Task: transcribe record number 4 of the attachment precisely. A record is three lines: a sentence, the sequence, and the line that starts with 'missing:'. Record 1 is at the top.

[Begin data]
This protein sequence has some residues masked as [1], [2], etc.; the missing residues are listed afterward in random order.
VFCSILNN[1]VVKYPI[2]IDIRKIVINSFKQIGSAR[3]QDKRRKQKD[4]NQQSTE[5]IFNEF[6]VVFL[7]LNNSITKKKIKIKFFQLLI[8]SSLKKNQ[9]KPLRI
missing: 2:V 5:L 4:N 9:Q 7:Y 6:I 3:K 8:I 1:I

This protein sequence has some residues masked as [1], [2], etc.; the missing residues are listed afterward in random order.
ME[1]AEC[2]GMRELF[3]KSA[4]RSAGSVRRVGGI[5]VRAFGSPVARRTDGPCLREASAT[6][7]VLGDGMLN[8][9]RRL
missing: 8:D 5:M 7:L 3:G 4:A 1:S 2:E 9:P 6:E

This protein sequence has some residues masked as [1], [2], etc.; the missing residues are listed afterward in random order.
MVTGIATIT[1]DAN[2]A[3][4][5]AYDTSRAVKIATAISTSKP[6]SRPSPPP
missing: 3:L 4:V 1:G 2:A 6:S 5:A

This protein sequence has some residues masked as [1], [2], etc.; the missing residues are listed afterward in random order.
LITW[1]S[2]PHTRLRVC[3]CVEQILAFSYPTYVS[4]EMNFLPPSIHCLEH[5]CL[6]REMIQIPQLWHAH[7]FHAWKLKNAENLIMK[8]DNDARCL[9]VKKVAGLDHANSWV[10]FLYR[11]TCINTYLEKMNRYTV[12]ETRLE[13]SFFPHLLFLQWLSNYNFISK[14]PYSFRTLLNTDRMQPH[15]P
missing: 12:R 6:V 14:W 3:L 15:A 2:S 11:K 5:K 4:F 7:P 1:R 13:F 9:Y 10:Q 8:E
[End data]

This protein sequence has some residues masked as [1], [2], etc.; the missing residues are listed afterward in random order.
LITW[1]S[2]PHTRLRVC[3]CVEQILAFSYPTYVS[4]EMNFLPPSIHCLEH[5]CL[6]REMIQIPQLWHAH[7]FHAWKLKNAENLIMK[8]DNDARCL[9]VKKVAGLDHANSWV[10]FLYR[11]TCINTYLEKMNRYTV[12]ETRLE[13]SFFPHLLFLQWLSNYNFISK[14]PYSFRTLLNTDRMQPH[15]P
missing: 12:R 6:V 14:W 3:L 15:A 2:S 11:K 5:K 4:F 7:P 1:R 13:F 9:Y 10:Q 8:E